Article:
Major Requirements

For a Major in Philosophy


Director of Undergraduate Studies:
Professor Philip Kitcher, 717 Philosophy Hall, psk16@columbia.edu.

Program of Study:
Students considering a major in philosophy are strongly encouraged to meet with the director of undergraduate studies early in their sophomore year. All majors must consult the director of undergraduate studies each term before registering for classes in order to plan and update their individual programs of study.

Students planning to major in philosophy are advised to begin with PHIL UN1010. Beginning students are especially encouraged to take 2000-level courses, both in the history of philosophy and in systematic philosophy. These courses are typically less specialized and less narrowly focused than higher-numbered ones. More advanced students are encouraged to take 3000-level courses. The department requires that all majors take at least one seminar (PHIL UN3912).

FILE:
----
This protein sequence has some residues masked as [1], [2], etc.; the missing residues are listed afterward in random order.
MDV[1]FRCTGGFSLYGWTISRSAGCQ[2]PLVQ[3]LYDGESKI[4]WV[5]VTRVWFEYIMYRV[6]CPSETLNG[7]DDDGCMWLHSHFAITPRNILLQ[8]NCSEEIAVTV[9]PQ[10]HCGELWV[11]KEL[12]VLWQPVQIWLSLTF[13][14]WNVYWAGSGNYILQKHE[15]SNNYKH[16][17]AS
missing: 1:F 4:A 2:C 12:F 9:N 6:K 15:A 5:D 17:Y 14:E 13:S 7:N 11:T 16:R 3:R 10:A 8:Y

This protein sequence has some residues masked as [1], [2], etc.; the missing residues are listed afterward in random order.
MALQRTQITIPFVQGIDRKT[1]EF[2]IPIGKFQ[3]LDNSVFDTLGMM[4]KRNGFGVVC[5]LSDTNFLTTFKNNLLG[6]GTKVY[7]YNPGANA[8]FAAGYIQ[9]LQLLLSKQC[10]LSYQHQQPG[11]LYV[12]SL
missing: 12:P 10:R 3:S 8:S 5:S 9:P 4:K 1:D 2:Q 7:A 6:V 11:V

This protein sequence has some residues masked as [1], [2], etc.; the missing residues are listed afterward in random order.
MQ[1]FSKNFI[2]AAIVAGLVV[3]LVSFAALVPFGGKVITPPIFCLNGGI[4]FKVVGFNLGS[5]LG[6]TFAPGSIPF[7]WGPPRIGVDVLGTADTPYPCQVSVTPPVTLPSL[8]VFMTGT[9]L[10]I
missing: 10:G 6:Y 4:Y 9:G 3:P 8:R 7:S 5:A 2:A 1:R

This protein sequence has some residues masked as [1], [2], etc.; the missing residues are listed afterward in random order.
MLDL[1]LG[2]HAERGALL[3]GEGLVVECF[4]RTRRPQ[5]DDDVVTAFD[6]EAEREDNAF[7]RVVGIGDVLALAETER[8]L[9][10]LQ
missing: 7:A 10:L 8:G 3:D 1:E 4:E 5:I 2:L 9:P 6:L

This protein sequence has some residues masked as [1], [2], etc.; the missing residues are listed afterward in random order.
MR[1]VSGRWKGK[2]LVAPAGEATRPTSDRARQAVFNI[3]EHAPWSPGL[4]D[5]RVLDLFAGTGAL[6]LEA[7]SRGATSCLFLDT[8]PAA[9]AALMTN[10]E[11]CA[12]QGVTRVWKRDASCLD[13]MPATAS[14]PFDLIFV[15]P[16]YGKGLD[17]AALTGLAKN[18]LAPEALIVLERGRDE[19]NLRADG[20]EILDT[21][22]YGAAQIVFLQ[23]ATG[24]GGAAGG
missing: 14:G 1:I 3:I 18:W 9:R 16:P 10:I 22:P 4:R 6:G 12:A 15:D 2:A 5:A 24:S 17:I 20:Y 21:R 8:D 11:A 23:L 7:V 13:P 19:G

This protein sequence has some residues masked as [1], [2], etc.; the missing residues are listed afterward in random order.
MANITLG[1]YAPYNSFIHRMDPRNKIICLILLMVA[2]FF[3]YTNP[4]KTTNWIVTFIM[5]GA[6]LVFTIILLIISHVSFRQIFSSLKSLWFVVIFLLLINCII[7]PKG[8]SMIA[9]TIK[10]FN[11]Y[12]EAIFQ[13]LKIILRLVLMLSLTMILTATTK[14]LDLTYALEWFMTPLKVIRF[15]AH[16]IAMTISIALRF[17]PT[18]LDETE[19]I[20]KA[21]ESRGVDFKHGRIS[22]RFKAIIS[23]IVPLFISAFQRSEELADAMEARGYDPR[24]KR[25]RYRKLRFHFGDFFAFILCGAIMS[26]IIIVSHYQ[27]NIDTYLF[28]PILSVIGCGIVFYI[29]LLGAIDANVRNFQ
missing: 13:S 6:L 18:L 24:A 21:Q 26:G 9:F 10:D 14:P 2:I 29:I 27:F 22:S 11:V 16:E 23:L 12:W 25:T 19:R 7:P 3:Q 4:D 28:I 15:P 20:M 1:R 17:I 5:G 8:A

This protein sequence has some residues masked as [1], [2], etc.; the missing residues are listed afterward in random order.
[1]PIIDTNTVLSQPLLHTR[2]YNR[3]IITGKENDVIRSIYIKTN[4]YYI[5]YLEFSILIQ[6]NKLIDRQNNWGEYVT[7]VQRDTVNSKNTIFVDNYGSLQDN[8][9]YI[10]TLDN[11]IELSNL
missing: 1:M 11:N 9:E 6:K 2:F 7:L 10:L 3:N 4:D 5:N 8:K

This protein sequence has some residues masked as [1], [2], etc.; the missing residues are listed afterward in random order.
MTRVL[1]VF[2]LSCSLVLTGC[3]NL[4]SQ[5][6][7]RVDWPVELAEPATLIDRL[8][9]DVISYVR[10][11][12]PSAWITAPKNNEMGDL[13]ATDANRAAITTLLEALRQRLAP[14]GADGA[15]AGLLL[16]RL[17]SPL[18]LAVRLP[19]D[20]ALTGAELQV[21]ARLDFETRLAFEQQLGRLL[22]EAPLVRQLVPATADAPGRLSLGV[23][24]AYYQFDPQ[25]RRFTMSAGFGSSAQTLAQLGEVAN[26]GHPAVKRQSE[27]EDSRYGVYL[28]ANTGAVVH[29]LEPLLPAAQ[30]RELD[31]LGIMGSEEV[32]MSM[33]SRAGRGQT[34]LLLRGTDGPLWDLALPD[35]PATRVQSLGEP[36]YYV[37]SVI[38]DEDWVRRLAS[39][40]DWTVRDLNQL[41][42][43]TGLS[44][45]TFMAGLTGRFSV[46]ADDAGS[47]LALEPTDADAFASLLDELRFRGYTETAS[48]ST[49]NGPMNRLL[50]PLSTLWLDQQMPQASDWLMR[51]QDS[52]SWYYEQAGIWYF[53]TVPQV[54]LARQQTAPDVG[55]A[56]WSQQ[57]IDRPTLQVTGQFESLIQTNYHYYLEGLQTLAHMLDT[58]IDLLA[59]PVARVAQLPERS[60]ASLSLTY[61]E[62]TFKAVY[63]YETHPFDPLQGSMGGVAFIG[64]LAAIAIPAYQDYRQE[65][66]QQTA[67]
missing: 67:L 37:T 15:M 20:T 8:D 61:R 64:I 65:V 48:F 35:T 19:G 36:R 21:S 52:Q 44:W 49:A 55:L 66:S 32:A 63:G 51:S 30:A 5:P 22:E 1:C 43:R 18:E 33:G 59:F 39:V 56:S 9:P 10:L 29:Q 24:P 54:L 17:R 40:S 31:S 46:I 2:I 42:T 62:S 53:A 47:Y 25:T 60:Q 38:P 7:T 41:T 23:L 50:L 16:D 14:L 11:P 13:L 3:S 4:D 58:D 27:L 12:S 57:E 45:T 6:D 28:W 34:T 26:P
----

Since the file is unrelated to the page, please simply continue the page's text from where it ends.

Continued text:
Courses:

At least 30 points in philosophy, chosen from courses prefixed with UN, GU, or GR, including: 

  • PHIL UN2101 or another course in the history of ancient or medieval philosophy (e.g. PHIL UN3131)
  • PHIL UN2201 or another course in the history of late medieval or early modern philosophy (e.g. PHIL UN3237)
  • PHIL UN3411 or, in exceptional cases, a more advanced course in logic
  • At least one course in either metaphysics or epistemology (e.g. PHIL UN3601, UN3960, or a related course to be chosen in consultation with the director of undergraduate studies)
  • At least one course in either ethics or social and political philosophy (e.g. PHIL UN2702, UN3701, UN3751, or a related course to be chosen in consultation with the director of undergraduate studies)